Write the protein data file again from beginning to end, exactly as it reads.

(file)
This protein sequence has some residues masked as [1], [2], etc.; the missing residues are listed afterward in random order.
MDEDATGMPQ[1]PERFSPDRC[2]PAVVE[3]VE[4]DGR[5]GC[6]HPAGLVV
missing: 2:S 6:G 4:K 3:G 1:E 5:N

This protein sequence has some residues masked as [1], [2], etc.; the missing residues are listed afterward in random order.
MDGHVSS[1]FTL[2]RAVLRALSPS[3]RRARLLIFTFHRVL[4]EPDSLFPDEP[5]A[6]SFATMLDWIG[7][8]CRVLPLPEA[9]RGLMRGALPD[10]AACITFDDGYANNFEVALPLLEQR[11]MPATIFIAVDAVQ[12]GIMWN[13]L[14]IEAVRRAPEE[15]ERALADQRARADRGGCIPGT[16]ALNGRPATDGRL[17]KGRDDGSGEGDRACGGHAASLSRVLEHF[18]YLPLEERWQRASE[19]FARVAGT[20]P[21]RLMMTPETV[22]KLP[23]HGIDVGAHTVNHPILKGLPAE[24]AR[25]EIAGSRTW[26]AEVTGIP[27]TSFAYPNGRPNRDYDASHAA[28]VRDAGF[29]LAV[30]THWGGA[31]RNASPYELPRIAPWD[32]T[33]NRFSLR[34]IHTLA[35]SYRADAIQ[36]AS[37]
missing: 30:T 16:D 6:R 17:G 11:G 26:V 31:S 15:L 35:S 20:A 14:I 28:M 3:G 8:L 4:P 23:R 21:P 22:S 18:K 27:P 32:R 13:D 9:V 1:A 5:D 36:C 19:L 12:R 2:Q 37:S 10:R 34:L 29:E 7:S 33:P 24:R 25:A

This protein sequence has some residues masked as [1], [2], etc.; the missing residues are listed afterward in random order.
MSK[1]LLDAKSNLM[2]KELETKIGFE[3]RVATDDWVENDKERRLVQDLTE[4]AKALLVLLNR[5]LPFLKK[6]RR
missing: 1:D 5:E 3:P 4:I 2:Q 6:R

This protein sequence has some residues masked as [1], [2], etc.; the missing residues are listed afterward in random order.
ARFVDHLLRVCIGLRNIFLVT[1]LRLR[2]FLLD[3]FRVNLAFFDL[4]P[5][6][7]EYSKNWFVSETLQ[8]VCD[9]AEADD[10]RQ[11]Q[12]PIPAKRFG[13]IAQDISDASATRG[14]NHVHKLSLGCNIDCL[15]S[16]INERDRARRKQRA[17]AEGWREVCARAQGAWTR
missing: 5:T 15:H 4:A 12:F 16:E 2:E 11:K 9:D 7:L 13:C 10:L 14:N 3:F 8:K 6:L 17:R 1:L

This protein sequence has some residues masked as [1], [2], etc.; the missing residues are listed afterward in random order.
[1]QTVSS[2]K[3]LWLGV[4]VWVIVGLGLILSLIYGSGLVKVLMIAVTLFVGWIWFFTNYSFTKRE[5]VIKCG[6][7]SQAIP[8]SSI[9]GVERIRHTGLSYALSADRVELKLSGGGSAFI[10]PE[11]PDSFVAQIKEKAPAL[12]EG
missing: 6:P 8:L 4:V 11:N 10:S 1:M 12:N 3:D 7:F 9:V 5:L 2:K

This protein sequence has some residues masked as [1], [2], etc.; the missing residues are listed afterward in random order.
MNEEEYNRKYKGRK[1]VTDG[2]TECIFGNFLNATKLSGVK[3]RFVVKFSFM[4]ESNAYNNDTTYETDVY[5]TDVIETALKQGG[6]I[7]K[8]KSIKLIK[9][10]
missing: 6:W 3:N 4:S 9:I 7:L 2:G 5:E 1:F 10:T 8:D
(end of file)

This protein sequence has some residues masked as [1], [2], etc.; the missing residues are listed afterward in random order.
MDEDATGMPQ[1]PERFSPDRC[2]PAVVE[3]VE[4]DGR[5]GC[6]HPAGLVV
missing: 2:S 6:G 4:K 3:G 1:E 5:N

This protein sequence has some residues masked as [1], [2], etc.; the missing residues are listed afterward in random order.
MDGHVSS[1]FTL[2]RAVLRALSPS[3]RRARLLIFTFHRVL[4]EPDSLFPDEP[5]A[6]SFATMLDWIG[7][8]CRVLPLPEA[9]RGLMRGALPD[10]AACITFDDGYANNFEVALPLLEQR[11]MPATIFIAVDAVQ[12]GIMWN[13]L[14]IEAVRRAPEE[15]ERALADQRARADRGGCIPGT[16]ALNGRPATDGRL[17]KGRDDGSGEGDRACGGHAASLSRVLEHF[18]YLPLEERWQRASE[19]FARVAGT[20]P[21]RLMMTPETV[22]KLP[23]HGIDVGAHTVNHPILKGLPAE[24]AR[25]EIAGSRTW[26]AEVTGIP[27]TSFAYPNGRPNRDYDASHAA[28]VRDAGF[29]LAV[30]THWGGA[31]RNASPYELPRIAPWD[32]T[33]NRFSLR[34]IHTLA[35]SYRADAIQ[36]AS[37]
missing: 30:T 16:D 6:R 17:G 11:G 26:V 31:S 15:L 35:S 20:A 14:I 28:M 3:G 8:L 4:P 23:R 21:P 22:S 18:K 27:P 32:R 13:D 9:V 1:A 5:D 36:C 19:L 12:R 2:Q 37:S 10:R 34:L 29:E 7:S 33:P 24:R 25:A

This protein sequence has some residues masked as [1], [2], etc.; the missing residues are listed afterward in random order.
MSK[1]LLDAKSNLM[2]KELETKIGFE[3]RVATDDWVENDKERRLVQDLTE[4]AKALLVLLNR[5]LPFLKK[6]RR
missing: 1:D 5:E 3:P 4:I 2:Q 6:R

This protein sequence has some residues masked as [1], [2], etc.; the missing residues are listed afterward in random order.
ARFVDHLLRVCIGLRNIFLVT[1]LRLR[2]FLLD[3]FRVNLAFFDL[4]P[5][6][7]EYSKNWFVSETLQ[8]VCD[9]AEADD[10]RQ[11]Q[12]PIPAKRFG[13]IAQDISDASATRG[14]NHVHKLSLGCNIDCL[15]S[16]INERDRARRKQRA[17]AEGWREVCARAQGAWTR
missing: 5:T 15:H 4:A 12:F 16:E 2:E 11:K 9:D 7:L 13:C 10:L 14:N 3:F 8:K 6:L 17:R 1:L

This protein sequence has some residues masked as [1], [2], etc.; the missing residues are listed afterward in random order.
[1]QTVSS[2]K[3]LWLGV[4]VWVIVGLGLILSLIYGSGLVKVLMIAVTLFVGWIWFFTNYSFTKRE[5]VIKCG[6][7]SQAIP[8]SSI[9]GVERIRHTGLSYALSADRVELKLSGGGSAFI[10]PE[11]PDSFVAQIKEKAPAL[12]EG
missing: 6:P 8:L 4:V 11:N 10:S 1:M 12:N 3:D 7:F 9:V 5:L 2:K

This protein sequence has some residues masked as [1], [2], etc.; the missing residues are listed afterward in random order.
MNEEEYNRKYKGRK[1]VTDG[2]TECIFGNFLNATKLSGVK[3]RFVVKFSFM[4]ESNAYNNDTTYETDVY[5]TDVIETALKQGG[6]I[7]K[8]KSIKLIK[9][10]
missing: 6:W 3:N 4:S 9:I 7:L 2:G 5:E 1:F 10:T 8:D